Market bulls and bears are having trouble as 'unlimited' Fed support short circuits models

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A bear statue stands outside the Frankfurt Stock Exchange, operated by Deutsche Boerse AG, in Frankfurt, Germany, on Friday, March 13, 2020.

Alex Kraus | Bloomberg | Getty Images

Throw in the towel on a market pullback?

It’s getting lonely being a market bear. Investors — even market bulls — who are trying to figure out what will break the market’s momentum are just about at a loss for arguments.

Just ask Canaccord chief strategist Tony Dwyer, who said he was withdrawing his S&P 500 target because there is no precedent to how high valuations can go with low rates and essentially unlimited quantitative easing (QE).

He’s not alone. John Stoltzfus from Oppenheimer has also withdrawn his price target for the S&P 500.  BMO’s Brian Belski withdrew his 2020 price target some time ago but reinstated it last week, arguing “the market’s epic rally is challenging traditional forecast models that are based on earnings and interest rates.”

What’s going on? Since when are seasoned market analysts paid to give opinions suddenly at a loss for words?

“The Fed just told you they will let employment go to full employment before they pull the punch bowl,” Dwyer told me in a phone interview. “What multiple do you put on unlimited Fed support? In the past, recessions started when the Fed withdrew accommodation. The current Fed is telling you, we are not withdrawing accommodation.”

Dwyer acknowledges the Fed is repeating the 2009 playbook, but this is 2009 on steroids. 

“How do you value what multiple to pay when the Fed has told you they are not going to be raising rates in the future? Nobody knows, so I’m focusing on what the drivers are.”

Those drivers, Dwyer says, are historic excess liquidity from the Fed and evidence the global economy is going to pivot higher. 

The Fed’s action, Dwyer says, deprives bears of one of their most potent arguments: that inflation and interest rate spikes will end the rally any time soon.

For the moment, other arguments advanced by the bears have little or no traction. No fiscal stimulus deal? Market doesn’t seem worried, reasoning that if there is any signs of an economic downturn a deal will come together quickly. 

The tapped-out consumer is hitting the spending wall? Furloughs turning into permanent layoffs? Market believes Fed will keep pumping, and there will be a vaccine, so the labor market will recover.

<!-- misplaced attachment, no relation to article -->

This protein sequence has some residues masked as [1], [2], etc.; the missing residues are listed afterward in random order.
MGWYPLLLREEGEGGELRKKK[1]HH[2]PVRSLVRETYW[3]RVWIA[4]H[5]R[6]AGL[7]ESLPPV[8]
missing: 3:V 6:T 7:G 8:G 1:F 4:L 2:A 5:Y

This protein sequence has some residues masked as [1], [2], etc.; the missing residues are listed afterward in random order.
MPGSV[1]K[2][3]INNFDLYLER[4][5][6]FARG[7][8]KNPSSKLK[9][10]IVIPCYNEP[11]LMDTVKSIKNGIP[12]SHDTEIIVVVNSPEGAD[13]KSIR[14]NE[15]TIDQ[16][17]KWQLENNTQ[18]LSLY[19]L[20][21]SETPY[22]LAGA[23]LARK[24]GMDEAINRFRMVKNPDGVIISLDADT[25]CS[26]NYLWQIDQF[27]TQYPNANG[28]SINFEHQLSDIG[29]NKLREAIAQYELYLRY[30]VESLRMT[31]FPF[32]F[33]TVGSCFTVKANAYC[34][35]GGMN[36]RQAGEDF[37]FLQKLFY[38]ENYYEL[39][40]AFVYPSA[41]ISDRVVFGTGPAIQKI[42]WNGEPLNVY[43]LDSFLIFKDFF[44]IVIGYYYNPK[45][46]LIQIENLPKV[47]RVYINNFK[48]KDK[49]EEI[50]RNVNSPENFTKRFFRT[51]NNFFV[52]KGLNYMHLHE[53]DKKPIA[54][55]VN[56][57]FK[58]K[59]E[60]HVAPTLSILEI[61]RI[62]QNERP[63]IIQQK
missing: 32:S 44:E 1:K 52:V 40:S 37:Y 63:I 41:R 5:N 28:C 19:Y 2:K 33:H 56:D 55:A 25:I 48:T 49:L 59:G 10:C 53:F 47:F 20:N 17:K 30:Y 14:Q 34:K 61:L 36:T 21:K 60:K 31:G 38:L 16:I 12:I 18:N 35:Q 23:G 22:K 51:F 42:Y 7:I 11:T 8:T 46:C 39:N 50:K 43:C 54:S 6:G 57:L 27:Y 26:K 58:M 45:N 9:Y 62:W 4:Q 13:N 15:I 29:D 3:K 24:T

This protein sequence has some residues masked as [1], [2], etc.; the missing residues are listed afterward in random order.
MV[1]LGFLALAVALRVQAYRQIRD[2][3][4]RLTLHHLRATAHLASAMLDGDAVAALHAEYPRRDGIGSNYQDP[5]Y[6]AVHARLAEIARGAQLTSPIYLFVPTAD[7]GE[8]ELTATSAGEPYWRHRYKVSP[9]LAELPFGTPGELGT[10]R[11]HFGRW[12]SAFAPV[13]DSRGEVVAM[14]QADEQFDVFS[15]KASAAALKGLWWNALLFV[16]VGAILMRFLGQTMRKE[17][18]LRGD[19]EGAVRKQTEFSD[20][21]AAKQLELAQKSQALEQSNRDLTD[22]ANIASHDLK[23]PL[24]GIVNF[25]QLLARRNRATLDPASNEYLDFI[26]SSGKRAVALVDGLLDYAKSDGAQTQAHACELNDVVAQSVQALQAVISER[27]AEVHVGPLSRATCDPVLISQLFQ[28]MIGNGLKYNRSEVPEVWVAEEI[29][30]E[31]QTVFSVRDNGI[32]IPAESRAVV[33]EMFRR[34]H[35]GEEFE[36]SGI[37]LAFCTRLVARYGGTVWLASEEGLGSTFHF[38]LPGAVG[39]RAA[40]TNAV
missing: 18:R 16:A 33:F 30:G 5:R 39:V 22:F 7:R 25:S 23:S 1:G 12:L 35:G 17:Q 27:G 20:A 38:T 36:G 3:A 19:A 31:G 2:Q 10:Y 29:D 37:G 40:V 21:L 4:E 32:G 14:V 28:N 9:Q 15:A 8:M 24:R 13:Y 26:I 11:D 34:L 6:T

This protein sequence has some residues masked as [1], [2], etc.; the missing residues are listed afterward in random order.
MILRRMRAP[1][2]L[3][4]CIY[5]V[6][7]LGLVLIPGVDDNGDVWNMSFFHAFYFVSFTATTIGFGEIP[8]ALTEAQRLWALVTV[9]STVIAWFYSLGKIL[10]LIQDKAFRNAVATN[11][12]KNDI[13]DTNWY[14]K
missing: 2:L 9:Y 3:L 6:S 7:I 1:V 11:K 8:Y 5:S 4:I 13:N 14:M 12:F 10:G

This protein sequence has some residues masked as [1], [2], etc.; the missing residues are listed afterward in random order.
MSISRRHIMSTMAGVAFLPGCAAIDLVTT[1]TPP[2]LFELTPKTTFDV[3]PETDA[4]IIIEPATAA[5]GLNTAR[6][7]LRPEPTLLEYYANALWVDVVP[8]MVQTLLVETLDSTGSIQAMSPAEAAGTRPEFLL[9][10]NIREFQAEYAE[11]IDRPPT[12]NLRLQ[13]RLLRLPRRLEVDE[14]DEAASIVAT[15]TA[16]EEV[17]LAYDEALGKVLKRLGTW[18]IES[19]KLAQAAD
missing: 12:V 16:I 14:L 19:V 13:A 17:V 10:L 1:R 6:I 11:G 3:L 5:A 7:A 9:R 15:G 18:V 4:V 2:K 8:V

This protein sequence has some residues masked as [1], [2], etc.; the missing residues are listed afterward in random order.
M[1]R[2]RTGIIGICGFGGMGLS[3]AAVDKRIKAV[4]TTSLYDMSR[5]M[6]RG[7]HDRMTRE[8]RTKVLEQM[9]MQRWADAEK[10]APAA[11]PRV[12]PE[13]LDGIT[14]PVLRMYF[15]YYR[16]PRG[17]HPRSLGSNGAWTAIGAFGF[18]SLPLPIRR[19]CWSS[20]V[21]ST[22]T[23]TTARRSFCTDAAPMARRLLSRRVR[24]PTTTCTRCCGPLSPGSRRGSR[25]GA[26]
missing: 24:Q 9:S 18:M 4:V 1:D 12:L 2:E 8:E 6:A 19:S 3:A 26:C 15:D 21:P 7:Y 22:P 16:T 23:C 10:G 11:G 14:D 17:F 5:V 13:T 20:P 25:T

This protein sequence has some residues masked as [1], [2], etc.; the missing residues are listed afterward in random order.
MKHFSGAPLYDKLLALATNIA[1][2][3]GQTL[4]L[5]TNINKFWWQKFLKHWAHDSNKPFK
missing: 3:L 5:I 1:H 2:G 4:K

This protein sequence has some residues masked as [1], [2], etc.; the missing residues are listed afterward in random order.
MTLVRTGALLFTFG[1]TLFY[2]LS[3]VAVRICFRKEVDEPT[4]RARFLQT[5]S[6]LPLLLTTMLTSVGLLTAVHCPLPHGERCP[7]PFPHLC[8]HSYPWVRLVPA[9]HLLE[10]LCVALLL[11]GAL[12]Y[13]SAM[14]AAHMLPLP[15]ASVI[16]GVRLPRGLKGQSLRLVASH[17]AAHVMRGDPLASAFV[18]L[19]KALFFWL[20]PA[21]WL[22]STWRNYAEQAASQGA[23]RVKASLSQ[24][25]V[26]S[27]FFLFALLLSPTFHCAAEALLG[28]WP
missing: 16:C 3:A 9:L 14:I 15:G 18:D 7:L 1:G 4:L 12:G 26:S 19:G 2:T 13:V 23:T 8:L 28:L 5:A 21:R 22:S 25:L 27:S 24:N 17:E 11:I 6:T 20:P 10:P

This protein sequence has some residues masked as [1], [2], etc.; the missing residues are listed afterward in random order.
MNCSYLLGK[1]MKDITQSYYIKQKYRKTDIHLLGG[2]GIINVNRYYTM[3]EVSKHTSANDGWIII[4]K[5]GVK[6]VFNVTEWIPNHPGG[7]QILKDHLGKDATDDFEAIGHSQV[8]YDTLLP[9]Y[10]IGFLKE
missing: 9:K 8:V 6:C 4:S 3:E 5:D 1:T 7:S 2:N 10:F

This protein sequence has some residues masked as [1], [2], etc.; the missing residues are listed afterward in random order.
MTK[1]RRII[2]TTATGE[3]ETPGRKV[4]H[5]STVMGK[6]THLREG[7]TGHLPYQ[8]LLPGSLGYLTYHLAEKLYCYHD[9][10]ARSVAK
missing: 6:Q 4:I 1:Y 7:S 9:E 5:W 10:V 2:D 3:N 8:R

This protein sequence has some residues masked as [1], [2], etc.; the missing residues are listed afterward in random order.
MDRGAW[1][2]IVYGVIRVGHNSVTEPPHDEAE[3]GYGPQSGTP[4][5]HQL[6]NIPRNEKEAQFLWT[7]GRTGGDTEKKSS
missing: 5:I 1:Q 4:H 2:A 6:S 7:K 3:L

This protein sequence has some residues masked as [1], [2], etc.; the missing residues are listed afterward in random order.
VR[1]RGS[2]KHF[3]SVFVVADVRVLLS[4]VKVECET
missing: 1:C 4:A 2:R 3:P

Stocks are too pricey? Traders already have said they will pay almost anything for the small group of consistent growth names.

Earnings are not recovering? Just the opposite: bulls are insisting earnings estimates are way too low for 2021, perhaps by 25%. This argument worked for the second quarter, when shell-shocked analysts dramatically underestimated corporate profits. Bulls are arguing they are doing it again.

Market advance is limited to just technology stocks?  Dwyer says that isn’t true either. Megacap tech are going up faster than everything else, he says, but other stocks are also advancing, just not as much.

Finally, where is the money coming from to buy stocks at such dizzying prices? Much of it is coming from the same investors who dumped stocks in March and went to cash or bonds.

The rally — combined with no yield on bond investments — is forcing investors out of cash and bonds and into stocks. There have been outflows in short-term Treasury funds (which are used to park money) for many weeks. One of the largest short-term funds, the iShares Short Treasury Bond ETF (SHV), has seen outflows almost every week since the end of May, with the share count dwindling from 228 million on May 27th to 178 million on August 31, a 22% decline. A similar short-term ETF, the SPDR Bloomberg 1-3 Month T Bill ETF (BIL), has also seen shares outstanding reduced by more than 25% in the same time period. 

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